One of the most appreciated is the Gradient Boosting Machine. The gradient boosting algorithm or GBM can be explained in relation to the AdaBoost Algorithm.
Boosting is explained as a manner of converting weak learners into strong learners.
The AdaBoost Algorithm starts with training a decision tree for which each observation has an equal weight. After the first tree is analysed and evaluated, we boost the weights of those observations that are hard to classify and diminish the weights for those that are simple to classify.
The second tree is established on this weighted data. The core idea is to boost upon the predictions of the first tree.
Gradient Boosting simply teaches various models in a gradual and sequential way. The core difference between AdaBoost and Gradient Boosting Algorithm lays in the manner in which the two algorithms signal the shortcomings of decision trees.
AdaBoost uses high weight data point, while Gradient boosting employs gradients in the loss function. The loss function is usually encountered in this type of machine learning and refers to the fact that it identifies how suitable are the coefficients of a model that fits certain data.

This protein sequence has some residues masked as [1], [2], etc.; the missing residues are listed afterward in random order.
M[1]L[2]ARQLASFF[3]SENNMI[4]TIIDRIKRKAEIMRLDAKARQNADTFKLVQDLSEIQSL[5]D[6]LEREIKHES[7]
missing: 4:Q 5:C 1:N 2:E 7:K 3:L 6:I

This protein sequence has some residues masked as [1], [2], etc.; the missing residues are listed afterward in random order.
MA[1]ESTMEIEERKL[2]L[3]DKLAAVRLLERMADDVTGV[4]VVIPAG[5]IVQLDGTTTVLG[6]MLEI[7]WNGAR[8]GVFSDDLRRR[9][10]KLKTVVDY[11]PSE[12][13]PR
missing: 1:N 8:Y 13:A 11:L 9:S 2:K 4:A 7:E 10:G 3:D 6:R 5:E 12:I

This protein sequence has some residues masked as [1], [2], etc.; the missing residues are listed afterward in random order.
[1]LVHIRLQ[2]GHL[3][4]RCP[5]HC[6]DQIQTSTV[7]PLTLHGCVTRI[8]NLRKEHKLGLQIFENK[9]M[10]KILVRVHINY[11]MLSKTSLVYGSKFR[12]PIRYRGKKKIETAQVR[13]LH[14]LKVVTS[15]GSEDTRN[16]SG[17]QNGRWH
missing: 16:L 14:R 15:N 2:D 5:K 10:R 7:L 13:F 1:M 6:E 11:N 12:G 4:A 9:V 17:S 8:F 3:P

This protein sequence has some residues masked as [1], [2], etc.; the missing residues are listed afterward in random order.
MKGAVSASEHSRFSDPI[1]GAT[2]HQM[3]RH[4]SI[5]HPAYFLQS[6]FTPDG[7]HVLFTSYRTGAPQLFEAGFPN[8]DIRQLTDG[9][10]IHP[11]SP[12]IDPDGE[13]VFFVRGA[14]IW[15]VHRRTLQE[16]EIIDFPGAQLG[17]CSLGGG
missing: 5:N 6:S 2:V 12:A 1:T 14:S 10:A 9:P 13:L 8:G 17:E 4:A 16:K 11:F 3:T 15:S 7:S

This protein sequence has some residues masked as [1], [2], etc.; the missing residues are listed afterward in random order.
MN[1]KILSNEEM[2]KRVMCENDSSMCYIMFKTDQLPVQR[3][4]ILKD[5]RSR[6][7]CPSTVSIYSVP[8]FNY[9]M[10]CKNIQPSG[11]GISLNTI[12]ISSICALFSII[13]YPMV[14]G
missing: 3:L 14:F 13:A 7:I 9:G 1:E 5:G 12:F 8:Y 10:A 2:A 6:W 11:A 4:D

So, if you want to train a GBM Model in R you will have to make use of a GBM library. The first step is to mention the formula, which will include your response and predictor variables. Keep in mind that if no data is specified, the GBM will try to guess. Finally, you will mention the data and the n.trees argument, which will lead to the GBM model to assume 100 trees, a proper estimation of the GBM`s performance.
The GBM Model will signal you how many trees or iterations were used in the execution you have started. Also, depending on the variable importance, the GBM will underline whether or not any of the predictor variables featured zero influence in the pattern.
In the end, the predict.gbm() function will permit the generation of the predictions outside the data. For this part, you will have to specify the number of trees due to the fact that prediction won`t work otherwise.
Bottom line, the purpose of any kind of exercise in machine learning is to evaluate the predictions and gauge the model`s performance.
A gradient boosting algorithm involves three main elements: a loss function to be optimised, a weak learner to make predictions and an additive model in order for weak learners to minimize the loss function. This is a helpful algorithm that can overfit a training data set quickly.